BEIJING -- Once, Chris Kaman was just the Clippers' beloved flake. Now he's an international man of mystery.
Once just a local legend, Kaman belongs to the world now as a member of the German Olympic team and the most controversial member, at that.
It's not unusual for Americans to play for other teams -- one of Kaman's teammates is Demond Green, a 6-foot-1 guard from Killeen, Texas, -- but Kaman is the only American-born NBA player flying different colors here.
He says he knew what he was in: trouble with a capital T and that rhymes with B and that stands for Beijing.
"I figured I was an American, I'm playing for Germany, traitor is the first thing that comes to your mind," Kaman said after Tuesday's 87-64 wipeout by Greece.
"But I don't care. I'm here to do what I want to do. I'm not here to please everybody else. . . .
"I'm happy with my decision. I'm still an American citizen. I still play in the NBA. I still live in Los Angeles. I'm still from Michigan. I just chose to go with my heritage a little farther back and see if they'd allow me to play for them and I did."
Kaman has German grandparents. However, his parents, who are from Grand Rapids, Mich., weren't sure how they felt about his search for his roots.
After scoring 24 points in Germany's opening win over Angola on Sunday, Kaman said his father told him, "You're not German, you're American."
Kaman says that's not exactly right.
"He said, 'When you're playing the USA, I'm going for USA, basically,' " Kaman said. "He didn't want to support me when I played the USA. He said, 'I hope the USA beats you.'
"My mom is like, 'I want Germany to win.' "
"He's proud of me no matter what I do, but at first he was a little surprised at what was going on."
Talk about surprised, this isn't how Kaman saw this turning out either.
He didn't think of it as playing against his country because he didn't expect to be here.
"I thought we were going to play in the qualifier and lose and that was going to be it," said Kaman, whose team next faces Pau Gasol and Spain on Thursday. "I didn't play to come to the Olympics. I didn't have any idea. I knew Dirk [Nowitzki] was good. I didn't know anybody else on the team."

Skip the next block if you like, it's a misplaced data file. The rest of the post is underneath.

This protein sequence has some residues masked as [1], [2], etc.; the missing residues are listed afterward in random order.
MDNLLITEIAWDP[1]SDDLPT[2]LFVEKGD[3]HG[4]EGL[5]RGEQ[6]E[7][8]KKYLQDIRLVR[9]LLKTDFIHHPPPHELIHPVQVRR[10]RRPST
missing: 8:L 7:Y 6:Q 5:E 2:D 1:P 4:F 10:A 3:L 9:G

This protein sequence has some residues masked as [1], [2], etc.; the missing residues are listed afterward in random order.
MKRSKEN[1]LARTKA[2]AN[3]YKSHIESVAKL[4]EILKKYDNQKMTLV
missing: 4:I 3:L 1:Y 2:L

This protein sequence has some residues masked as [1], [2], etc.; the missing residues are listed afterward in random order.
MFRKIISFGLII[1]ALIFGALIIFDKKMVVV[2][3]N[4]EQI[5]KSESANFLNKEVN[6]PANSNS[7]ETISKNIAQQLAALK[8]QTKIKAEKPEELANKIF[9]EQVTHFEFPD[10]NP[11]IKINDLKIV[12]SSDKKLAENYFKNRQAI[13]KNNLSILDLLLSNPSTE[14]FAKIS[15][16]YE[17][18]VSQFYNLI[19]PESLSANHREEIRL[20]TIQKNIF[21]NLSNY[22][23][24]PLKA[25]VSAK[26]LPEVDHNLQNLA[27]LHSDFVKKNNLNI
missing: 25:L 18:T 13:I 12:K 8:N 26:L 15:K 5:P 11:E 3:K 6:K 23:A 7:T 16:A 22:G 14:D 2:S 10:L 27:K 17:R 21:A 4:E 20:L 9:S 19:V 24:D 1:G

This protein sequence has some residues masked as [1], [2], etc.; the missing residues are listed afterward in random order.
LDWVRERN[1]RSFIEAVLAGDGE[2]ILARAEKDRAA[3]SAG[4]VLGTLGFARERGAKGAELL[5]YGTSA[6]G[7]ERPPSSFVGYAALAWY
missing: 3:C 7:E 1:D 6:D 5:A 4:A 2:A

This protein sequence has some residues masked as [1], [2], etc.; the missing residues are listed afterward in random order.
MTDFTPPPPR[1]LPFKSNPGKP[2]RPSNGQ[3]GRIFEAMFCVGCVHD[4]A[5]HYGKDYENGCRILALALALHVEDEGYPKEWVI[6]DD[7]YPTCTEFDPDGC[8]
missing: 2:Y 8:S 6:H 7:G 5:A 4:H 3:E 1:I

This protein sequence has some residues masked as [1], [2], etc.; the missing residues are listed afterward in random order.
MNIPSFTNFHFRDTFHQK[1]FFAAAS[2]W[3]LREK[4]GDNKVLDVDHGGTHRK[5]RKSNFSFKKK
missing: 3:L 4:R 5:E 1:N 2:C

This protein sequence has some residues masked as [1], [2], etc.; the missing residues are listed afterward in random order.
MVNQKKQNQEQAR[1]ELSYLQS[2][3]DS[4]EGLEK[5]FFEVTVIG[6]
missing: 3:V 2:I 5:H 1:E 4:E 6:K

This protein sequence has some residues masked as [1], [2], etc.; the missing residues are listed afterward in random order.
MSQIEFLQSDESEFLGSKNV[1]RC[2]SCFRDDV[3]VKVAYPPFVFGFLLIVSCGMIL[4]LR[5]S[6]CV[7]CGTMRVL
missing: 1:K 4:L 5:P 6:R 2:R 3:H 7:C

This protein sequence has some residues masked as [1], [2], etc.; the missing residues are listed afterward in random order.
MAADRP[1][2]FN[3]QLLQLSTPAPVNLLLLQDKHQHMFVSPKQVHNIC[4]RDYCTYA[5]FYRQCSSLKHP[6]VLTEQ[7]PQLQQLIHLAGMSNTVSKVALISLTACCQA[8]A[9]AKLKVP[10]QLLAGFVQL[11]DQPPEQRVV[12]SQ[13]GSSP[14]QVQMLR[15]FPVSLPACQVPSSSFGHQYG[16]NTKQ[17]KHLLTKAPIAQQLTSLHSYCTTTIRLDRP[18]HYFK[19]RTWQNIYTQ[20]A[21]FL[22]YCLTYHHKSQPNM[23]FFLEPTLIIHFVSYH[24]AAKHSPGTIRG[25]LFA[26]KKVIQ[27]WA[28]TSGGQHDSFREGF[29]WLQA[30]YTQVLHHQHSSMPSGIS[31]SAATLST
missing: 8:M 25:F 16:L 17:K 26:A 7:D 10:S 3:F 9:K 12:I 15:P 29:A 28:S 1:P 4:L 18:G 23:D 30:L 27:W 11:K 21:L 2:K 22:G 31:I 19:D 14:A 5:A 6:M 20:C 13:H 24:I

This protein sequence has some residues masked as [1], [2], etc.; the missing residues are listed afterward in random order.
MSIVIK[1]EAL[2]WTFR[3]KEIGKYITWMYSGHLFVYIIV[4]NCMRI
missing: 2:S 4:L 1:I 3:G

So here he is, on the other side of the world, answering questions about his patriotism with his vacation another month shorter.
In case he needed more controversy in his life, Kaman said Sunday that the Clippers didn't want their center to come and "lied" to him in discussions about it but wouldn't be specific.
After several calls from anguished Clippers executives, Kaman says that wasn't exactly right either.
"I didn't want to say it the wrong way, like I was upset with them, but I was disappointed they wouldn't support what I wanted to do," Kaman said.
"I love playing for the Clippers. I love playing for Mike Dunleavy. I just think that sometimes their self is what they're thinking about. It's a business. I'm their property, I'm part of their property, but I need a shot at being mine. . . .
"It's over. I'm happy I play for the Clippers. I'm excited by the moves they made this summer and I'm looking forward to next year."
On the bright side, when Kaman puts on his red, white and blue Clippers uniform next season, people will stop asking why he's playing for his team.
Well, at least the Clippers hope they stop asking.
"Every time that's the question, 'Why do you want to play here?' " Kaman said. "The coach [Dirk Bauermann] gets mad a lot here.
"First of all, I'm like here for free. I'm not making money, I'm having fun.
"He's like, 'Do this.'
"I say, 'Yeah, you're right, this isn't the NBA, but you've got to give me a little adjustment period. I've only played about seven games, eight games.' "
In his last game Tuesday, Greece swarmed all over Kaman, holding him to four points in 16 minutes.
This must be why they say never volunteer.